And it’s cool-looking, especially the way JK Kaminanga pulls it off. Wherever Kaminanga runs, whoever he blocks, that bushel of hair sticks out from the bottom of his Timberline High football helmet, flowing behind as he moves.
Coach Nick Mullen doesn’t mind Kaminanga’s look one bit – not that it would matter if he did.
“He won’t cut it,” Mullen said. “Wants to be like Samson.”
Now, with a year of wrestling under his belt, Kaminanga is stronger, more agile and more closely resembles that Biblical strongman.
The Blazers will need the contributions of Kaminanga this season playing in the new Olympic Western League if they are to get one of the league’s four playoff spots.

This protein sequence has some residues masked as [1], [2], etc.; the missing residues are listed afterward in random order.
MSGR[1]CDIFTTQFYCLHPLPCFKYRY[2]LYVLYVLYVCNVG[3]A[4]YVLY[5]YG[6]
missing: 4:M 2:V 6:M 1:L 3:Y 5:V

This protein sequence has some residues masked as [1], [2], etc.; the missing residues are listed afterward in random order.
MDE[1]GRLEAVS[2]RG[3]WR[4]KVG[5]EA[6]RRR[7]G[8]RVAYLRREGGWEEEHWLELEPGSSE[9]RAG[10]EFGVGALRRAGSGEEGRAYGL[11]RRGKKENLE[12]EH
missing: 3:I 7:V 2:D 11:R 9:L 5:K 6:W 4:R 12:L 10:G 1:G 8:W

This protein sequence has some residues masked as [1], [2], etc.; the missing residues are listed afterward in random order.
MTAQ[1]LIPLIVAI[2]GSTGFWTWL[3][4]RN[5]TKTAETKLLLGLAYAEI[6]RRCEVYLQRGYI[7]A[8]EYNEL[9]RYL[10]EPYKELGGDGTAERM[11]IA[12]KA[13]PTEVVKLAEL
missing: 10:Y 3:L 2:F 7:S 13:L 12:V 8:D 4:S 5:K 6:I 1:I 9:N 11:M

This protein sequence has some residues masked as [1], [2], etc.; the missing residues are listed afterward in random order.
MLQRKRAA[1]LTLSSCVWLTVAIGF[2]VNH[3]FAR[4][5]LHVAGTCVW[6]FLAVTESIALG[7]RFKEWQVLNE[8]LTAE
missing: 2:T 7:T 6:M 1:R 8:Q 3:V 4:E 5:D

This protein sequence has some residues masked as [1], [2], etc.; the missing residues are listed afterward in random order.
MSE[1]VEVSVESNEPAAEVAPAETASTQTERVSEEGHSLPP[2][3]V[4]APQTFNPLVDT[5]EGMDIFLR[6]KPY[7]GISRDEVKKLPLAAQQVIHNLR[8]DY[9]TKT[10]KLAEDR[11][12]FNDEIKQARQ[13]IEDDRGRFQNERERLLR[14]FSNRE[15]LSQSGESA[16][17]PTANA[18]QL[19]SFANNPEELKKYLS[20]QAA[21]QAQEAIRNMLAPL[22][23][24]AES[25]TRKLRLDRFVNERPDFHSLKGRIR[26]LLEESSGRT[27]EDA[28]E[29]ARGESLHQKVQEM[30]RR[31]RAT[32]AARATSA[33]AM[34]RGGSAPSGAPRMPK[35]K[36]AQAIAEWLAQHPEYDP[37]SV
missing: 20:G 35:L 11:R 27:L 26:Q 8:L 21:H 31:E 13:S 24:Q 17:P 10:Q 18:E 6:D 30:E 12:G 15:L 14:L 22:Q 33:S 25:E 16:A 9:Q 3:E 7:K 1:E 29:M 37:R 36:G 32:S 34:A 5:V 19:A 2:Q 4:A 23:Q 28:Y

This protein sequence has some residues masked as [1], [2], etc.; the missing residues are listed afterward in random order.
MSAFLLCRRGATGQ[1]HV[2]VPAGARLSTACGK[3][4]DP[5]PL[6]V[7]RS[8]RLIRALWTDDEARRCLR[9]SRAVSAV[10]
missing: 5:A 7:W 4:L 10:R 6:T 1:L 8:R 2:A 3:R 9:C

Mullen monitors his players’ offseason activities – and future eligibility – through a points system. Players can earn points by participating in a set workout program, or they can play other sports.
In Kaminanga’s case, the coaching staff left the decision up to him, but strongly suggested he go out for wrestling and track and field.
“He said he’d do that, because he wanted to get better athletically,” Mullen said.
Not before Kaminanga researched the idea.
“I looked up a few professional linemen,” he said. “And their backgrounds were in wrestling.”
What Kaminanga learned immediately in wrestling, being a smaller participant in the 285-pound class (he was 5-foot-8, 230 pounds) required that he have the superior footwork on the mat.